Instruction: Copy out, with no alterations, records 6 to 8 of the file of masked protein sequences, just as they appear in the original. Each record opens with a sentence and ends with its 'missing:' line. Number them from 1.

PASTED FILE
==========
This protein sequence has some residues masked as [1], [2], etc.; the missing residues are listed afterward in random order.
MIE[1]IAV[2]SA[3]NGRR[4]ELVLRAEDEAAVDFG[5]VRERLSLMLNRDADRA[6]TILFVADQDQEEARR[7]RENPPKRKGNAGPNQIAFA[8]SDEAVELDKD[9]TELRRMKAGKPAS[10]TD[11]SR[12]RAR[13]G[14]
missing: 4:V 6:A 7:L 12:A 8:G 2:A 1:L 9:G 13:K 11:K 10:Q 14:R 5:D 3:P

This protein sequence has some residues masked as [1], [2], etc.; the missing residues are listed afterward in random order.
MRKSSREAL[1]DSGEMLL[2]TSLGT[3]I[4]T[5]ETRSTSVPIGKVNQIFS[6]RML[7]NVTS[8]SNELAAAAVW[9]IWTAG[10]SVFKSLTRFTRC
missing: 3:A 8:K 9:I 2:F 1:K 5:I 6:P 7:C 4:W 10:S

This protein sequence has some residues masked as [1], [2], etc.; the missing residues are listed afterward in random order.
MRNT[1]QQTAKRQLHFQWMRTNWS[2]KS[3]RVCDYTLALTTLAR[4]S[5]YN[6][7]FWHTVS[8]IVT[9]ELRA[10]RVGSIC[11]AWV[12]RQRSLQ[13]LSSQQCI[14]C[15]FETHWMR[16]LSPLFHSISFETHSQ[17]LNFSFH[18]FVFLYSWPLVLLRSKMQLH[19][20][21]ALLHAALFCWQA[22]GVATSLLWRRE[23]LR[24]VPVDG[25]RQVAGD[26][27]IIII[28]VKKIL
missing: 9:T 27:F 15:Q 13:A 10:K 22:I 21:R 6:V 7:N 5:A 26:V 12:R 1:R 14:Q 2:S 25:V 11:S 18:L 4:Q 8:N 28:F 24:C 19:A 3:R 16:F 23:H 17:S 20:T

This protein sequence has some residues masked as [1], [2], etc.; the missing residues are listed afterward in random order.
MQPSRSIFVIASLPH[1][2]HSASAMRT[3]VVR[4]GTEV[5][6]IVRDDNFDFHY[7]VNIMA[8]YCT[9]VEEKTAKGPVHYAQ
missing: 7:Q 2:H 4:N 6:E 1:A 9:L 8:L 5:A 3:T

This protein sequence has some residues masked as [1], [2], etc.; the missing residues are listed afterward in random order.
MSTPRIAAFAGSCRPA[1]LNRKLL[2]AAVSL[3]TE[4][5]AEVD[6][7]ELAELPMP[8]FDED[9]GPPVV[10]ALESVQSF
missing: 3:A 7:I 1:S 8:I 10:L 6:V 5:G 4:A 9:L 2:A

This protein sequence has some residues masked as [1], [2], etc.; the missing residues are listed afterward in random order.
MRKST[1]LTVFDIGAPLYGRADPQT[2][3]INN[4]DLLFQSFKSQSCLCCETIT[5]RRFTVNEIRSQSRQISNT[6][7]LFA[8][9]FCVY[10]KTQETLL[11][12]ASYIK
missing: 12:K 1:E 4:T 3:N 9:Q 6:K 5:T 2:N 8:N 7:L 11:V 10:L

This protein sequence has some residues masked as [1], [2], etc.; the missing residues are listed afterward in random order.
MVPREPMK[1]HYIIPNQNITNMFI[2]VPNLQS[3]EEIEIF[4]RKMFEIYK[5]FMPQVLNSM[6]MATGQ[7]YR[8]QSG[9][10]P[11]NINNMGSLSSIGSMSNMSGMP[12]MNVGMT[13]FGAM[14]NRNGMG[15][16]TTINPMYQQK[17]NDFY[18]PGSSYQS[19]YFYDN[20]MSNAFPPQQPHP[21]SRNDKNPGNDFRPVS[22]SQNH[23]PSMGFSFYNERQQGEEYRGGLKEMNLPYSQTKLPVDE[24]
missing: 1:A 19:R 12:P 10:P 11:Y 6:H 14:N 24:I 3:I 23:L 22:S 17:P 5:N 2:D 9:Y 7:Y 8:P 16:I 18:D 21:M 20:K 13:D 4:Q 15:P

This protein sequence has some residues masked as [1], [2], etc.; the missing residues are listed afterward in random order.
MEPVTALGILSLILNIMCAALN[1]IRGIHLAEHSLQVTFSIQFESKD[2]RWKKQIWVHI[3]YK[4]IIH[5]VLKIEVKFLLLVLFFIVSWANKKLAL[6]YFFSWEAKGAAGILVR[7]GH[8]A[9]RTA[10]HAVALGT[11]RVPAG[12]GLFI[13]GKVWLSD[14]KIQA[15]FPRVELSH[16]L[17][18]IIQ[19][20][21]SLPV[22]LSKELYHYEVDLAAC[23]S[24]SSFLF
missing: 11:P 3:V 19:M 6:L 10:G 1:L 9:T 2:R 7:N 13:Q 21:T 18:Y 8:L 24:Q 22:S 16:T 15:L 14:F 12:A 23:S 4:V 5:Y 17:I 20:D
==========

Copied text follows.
This protein sequence has some residues masked as [1], [2], etc.; the missing residues are listed afterward in random order.
MRKST[1]LTVFDIGAPLYGRADPQT[2][3]INN[4]DLLFQSFKSQSCLCCETIT[5]RRFTVNEIRSQSRQISNT[6][7]LFA[8][9]FCVY[10]KTQETLL[11][12]ASYIK
missing: 12:K 1:E 4:T 3:N 9:Q 6:K 5:T 2:N 8:N 7:L 11:V 10:L

This protein sequence has some residues masked as [1], [2], etc.; the missing residues are listed afterward in random order.
MVPREPMK[1]HYIIPNQNITNMFI[2]VPNLQS[3]EEIEIF[4]RKMFEIYK[5]FMPQVLNSM[6]MATGQ[7]YR[8]QSG[9][10]P[11]NINNMGSLSSIGSMSNMSGMP[12]MNVGMT[13]FGAM[14]NRNGMG[15][16]TTINPMYQQK[17]NDFY[18]PGSSYQS[19]YFYDN[20]MSNAFPPQQPHP[21]SRNDKNPGNDFRPVS[22]SQNH[23]PSMGFSFYNERQQGEEYRGGLKEMNLPYSQTKLPVDE[24]
missing: 1:A 19:R 12:P 10:P 11:Y 6:H 14:N 24:I 3:I 23:L 22:S 17:P 5:N 2:D 9:Y 7:Y 8:P 16:I 18:D 21:M 20:K 13:D 4:Q 15:P

This protein sequence has some residues masked as [1], [2], etc.; the missing residues are listed afterward in random order.
MEPVTALGILSLILNIMCAALN[1]IRGIHLAEHSLQVTFSIQFESKD[2]RWKKQIWVHI[3]YK[4]IIH[5]VLKIEVKFLLLVLFFIVSWANKKLAL[6]YFFSWEAKGAAGILVR[7]GH[8]A[9]RTA[10]HAVALGT[11]RVPAG[12]GLFI[13]GKVWLSD[14]KIQA[15]FPRVELSH[16]L[17][18]IIQ[19][20][21]SLPV[22]LSKELYHYEVDLAAC[23]S[24]SSFLF
missing: 11:P 3:V 19:M 6:L 10:G 1:L 9:T 2:R 7:N 13:Q 21:T 18:Y 8:L 24:Q 22:S 16:T 15:L 14:F 12:A 23:S 4:V 5:Y 17:I 20:D